After that author discusses multiple ways that human mind applies to manipulate representation such as mental rotation, switch of perspectives: insider/outsider, animation, and such. Author also looks at spatial abilities and at the end of chapter presents what she believes is meaning of all this:” Those mental gymnastics transform what we see in the world and what we imagine in our minds into countless ideas, from the elementary and mundane needed to catch a ball, cross the street, or pack a suitcase to the spectacular and arcane used to create magnificent buildings or fantastic football plays or theories of particle physics. Marvelous as they are—and they are marvelous—buildings and football plays and zooming particles have a physical presence of one sort or another. But spatial thinking has even more wonders to reveal. Spatial thinking underlies how we talk and how we think, about space to be sure but also about time, emotions, social relations, and much more.”
PART II: THE MIND IN THE WORLD
CHAPTER FIVE: The Body Speaks a Different Language
Author’s description of this chapter:” In which we consider how actions of the body, especially the hands, turn into gestures that act on thought, our own and others, and provide the social glue underlying cooperation.”
Author reviews here how gestures are drawn by hands, different kinds of gestures, how gestures reveal thoughts, and even help us think and communicate. Author also makes an interesting point that:” Second General Fact Worth Remembering: Representations created by hands and by words are wildly different.”
CHAPTER SIX Points, Lines, and Perspective: Space in Talk and Thought
Author’s description of this chapter:” In which we consider how linear language describes space, using a perspective, either an inside, body-centered perspective or an outside, world-centered perspective. For insider perspectives, we show that surprisingly taking another’s perspective is sometimes easier and more natural than taking your own.” Author makes an important note that different languages provide for different perspectives.
CHAPTER SEVEN Boxes, Lines, and Trees: Talk and Thought About Almost Everything Else
“In which we reflect on the ways simple geometric forms, dots, boxes, lines, and networks, capture thought about space, time, number, perspective, causality, and just about everything else.”
Author discusses here “geometry of minds” use of various forms:
- Boxes as containers of staff and ideas
- Trees and Networks: big ideas divided into parts
- Lines and cycles: ordering ideas and/or time in sequence
- Orders: who’s on top and who’s at bottom
- Boundaries: separation by identifying differences
- Arrows: directionality and causality
Overall, it is all about interconnection between spaces and language.
CHAPTER EIGHT Spaces We Create: Maps, Diagrams, Sketches, Explanations, Comics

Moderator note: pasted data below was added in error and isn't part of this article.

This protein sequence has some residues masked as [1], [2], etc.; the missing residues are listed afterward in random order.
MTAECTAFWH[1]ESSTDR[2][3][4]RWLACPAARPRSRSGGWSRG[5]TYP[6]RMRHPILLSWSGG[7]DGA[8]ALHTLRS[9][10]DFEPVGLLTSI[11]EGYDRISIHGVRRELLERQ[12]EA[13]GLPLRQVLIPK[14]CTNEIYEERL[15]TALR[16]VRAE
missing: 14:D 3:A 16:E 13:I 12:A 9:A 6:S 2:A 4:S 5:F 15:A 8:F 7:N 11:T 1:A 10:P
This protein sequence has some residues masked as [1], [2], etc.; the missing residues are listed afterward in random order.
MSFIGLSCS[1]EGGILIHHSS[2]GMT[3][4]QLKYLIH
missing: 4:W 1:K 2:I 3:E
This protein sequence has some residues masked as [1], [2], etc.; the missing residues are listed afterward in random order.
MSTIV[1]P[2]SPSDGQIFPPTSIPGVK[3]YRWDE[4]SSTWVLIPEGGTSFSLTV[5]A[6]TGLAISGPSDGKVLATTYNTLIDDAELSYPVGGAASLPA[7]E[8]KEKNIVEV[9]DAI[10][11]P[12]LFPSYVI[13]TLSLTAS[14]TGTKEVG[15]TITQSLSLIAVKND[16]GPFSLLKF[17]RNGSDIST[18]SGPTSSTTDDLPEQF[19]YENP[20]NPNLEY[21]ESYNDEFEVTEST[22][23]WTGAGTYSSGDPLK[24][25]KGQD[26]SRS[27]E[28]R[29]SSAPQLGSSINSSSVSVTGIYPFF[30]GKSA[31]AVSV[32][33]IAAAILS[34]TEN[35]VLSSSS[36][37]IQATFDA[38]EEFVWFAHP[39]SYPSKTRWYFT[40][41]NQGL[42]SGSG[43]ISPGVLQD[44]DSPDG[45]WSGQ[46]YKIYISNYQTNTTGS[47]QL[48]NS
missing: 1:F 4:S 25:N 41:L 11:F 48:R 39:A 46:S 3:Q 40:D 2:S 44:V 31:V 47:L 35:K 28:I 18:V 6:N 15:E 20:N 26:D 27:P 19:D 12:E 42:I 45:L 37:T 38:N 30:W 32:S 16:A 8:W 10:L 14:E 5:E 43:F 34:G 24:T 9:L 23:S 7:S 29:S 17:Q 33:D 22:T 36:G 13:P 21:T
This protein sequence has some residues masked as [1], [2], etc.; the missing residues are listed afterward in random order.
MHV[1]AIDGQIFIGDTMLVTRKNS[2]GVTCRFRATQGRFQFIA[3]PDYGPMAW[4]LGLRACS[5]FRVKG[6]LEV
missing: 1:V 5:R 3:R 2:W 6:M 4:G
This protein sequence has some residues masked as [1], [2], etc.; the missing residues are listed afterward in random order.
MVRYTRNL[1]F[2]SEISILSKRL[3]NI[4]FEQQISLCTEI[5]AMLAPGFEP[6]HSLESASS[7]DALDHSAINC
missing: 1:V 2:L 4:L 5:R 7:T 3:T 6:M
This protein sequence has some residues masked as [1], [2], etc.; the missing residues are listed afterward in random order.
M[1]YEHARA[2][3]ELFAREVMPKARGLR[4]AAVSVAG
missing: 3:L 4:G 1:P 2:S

“In which we show how thought has been put in the world by arranging marks in space to create meanings that transcend the here and now. We zig and zag between the historical and the contemporary to draw lessons for designing and using thinking tools for thought about space, time, number, events, causality, and stories, highlighting comics, an explosively creative zany mix of storytelling”.
Here author expands into cases when mind is too small:” The Eighth Law of Cognition: When thought overflows the mind, the mind puts it into the world”.
This means creation of maps, writing, math, diagrams, notations: either scientific or musical, dancing, instructions, and all kind of similar staff. Author reviews all these in great detail.
CHAPTER NINE Conversations with a Page: Design, Science, and Art
“In which we join art and science through drawing. We watch people put thought on a page to hold a wordless conversation involving eye and hand and marks to see, to think, to clarify, and to create. We leave the page and return to the mind to reveal the key to creativity.”
Here author expands the same ideas into area of art and design.
CHAPTER TEN The World Is a Diagram
“In which we see that our actions in space design the world, that the designs create abstract patterns that attract the eye and inform the mind, that the actions get abstracted to gestures that act on thought, and the patterns to diagrams that convey thought. Actions in space create abstractions. A spiral we call spraction.” Here author discusses impact of humans on world outside their bodies: buildings, roads, book and other artifacts. This basically means to adjust world to what we want it to be, so author formulates:” Ninth Law of Cognition: We organize the stuff in the world the way we organize the stuff in the mind.”
MY TAKE ON IT:
I find this way of thinking interesting and maybe even useful in understanding how people think and in designing of communications that would effectively impact their own and others thinking. The only small issue I would have with all this is that author seems to be missing category of non-spatial, whether it is idea or some linguistic or even material construction, which kind of imposes limitation on understanding of cognition process, which in all cases involves multiple inputs/outputs both spatial and non-spatial. As example one could use something like color, which is generally non-spatial characteristic as it is normally represented in a mind. It definitely could be converted to spatial representation as the specific part of electromagnetic specter on the graph, but normal use is non-spatial.
The main idea of this book is to demonstrate that American society went through cycle of dominance of individualism in late XIX-early XX century’s “Gilded age” that was pushed out by collectivistic progressive movement and cultural changes that led to dominance of communitarian ideas, which picked up in 1950-60s and then returning back to dominance of individualism and inequality that hit bottom in our time. The additional idea is to find some signs that America will start moving back to communitarian future, obviously preferred by authors, sometime soon.